Sunday, October 7, 2018

The Swiss Fallacy


On September 20th, 2018, the Wall Street Journal [1] remarked how, despite strong economic growth, the Swiss central bank is refusing to raise interest rates. On the surface, it may appear as though the Swiss economy is booming. Up until the past few quarters, Switzerland’s housing market has been booming. The Swiss economy has less than 3% unemployment, 3.4% annual economic growth as of the 2nd quarter, and the Franc has risen sharply since 2011. Only within the past few years did the Swiss national bank decide to depreciate the currency. Then why does it make sense to keep rates low if the Swiss economy is as strong as the WSJ claims it is?

If it seems like a contradiction, check the premises. One of them must be wrong. While mainstream economists tout increases in “private consumption” as an indicator of economic growth, real economic growth is borne out of production. A depressed manufacturing sector [2], falling housing prices, and a stagnant construction sector belie the conclusion that the Swiss economy is in expansion. Manufacturing isn’t a small piece of the Swiss economic pie. It stands at 18% of Switzerland’s economy. A hit to manufacturing would be devastating. This may be the reason behind the Swiss central bankers’ reluctance to raise rates. Currently, the Swiss National Bank has stalled policy rates at -0.75%.

For readers that do not know, negative interest rates are a specified rate at which the Swiss National Bank calls for commercial banks to pay in order to park their excess reserves with the central bank. Essentially, the repo rate, or the rate at which the central bank lends to commercial banks, is negative. Commercial banks then pass on these costs to depositors’ savings.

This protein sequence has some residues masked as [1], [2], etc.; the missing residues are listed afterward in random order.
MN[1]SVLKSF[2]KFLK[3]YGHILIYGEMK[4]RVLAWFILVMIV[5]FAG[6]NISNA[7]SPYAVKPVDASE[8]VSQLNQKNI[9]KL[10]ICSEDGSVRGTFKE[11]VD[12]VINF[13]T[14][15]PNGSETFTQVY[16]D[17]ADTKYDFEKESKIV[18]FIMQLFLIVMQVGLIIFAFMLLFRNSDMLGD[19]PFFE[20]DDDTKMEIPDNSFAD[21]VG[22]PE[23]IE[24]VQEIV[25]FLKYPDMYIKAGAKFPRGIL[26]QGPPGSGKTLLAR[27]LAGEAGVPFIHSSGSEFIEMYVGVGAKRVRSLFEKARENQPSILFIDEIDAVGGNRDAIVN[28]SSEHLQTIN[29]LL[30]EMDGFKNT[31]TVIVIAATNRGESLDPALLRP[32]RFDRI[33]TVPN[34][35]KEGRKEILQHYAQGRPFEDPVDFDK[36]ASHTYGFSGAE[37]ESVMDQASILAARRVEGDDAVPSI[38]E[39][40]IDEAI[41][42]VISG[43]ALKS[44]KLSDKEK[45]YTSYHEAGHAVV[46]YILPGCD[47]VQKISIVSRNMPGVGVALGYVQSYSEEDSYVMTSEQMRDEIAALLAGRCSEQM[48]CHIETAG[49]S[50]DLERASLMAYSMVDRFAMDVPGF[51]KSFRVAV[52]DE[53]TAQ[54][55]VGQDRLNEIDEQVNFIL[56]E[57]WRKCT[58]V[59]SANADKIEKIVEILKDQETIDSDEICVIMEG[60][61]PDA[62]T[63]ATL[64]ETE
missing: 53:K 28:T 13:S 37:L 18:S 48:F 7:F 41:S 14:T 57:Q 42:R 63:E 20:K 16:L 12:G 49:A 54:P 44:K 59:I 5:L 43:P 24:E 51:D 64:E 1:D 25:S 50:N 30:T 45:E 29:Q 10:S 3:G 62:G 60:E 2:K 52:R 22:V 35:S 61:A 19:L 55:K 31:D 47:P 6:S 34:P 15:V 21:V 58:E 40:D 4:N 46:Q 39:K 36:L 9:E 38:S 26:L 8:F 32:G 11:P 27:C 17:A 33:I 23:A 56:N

Some banks have risen fees attached to private accounts or implemented fees for savings accounts rather than stop offering interest or charging negative interest as a subtler approach that allows banks to continue netting profits while not entirely losing their allure for investors. Lombard Odier charges negative interest of -0.75% to depositors who hold assets of more than 100,000 at the bank. Other private banks may soon follow.

Alternative Bank was first Swiss retail bank to implement negative interest rates. Currently, it charges -0.235% on up to 100,000 Swiss francs held in each private account, and -0.75% for amounts in excess of 100,000 francs. Negative rates aren’t applicable towards amounts up to 100,000 Swiss francs in savings accounts, but do apply excesses over 100,000 francs. Those funds are subject to -075% rates.

But what is the purpose of negative interest rates? It is in the interest of the Swiss national bank to coerce commercial banks to loan out the excess reserves. Excess reserves are those assets purchased through bond buying programs. Assets include monetized stocks and bonds, which the Swiss national bank has actively been loading up its balance sheet with. The Swiss national bank hopes that by loaning out those reserves [3], the consumption-fueled artificial boom will continue.

In reality, negative rates only make an economy weaker, and inevitably induce a boom-bust cycle.

Negative nominal rates distort the structure of production, by pushing bond prices up, and yields down into negative territory. These rates force the ratio between outstanding debt and GDP to shrink. By keeping the cost of borrowing artificially low, consumers respond by investing a dangerous aggregate in real estate, stocks, and other high yielding assets. What this means for the Swiss housing market is that mortgage rates are kept artificially low. This encourages unsustainable investments in long-term projects, like building homes or pouring money into large infrastructure projects with high costs of capital. Eventually, it leads to their oversupply [4] when rising raw materials costs cause rising selling prices to increase past the point at which consumers are willing to pay. When selling prices fall, they fall across all asset classes. Because consumers become dependent on real estate for income instead of savings, private consumption decreases as a recession hits.

On the financial system side, if central banks continue to lower interest rates to fight a recession, it could paradoxically result in rising market interest rates [5]. Because a bank’s income depends on spread between interest rate it charges to borrowers and the amount it pays to depositors, the more negative rates become, the more adverse depositors are to placing their money in the bank. If this leads to enough withdrawals, the bank may have to start calling in loans to satisfy depositors, and raise rates to entice them back.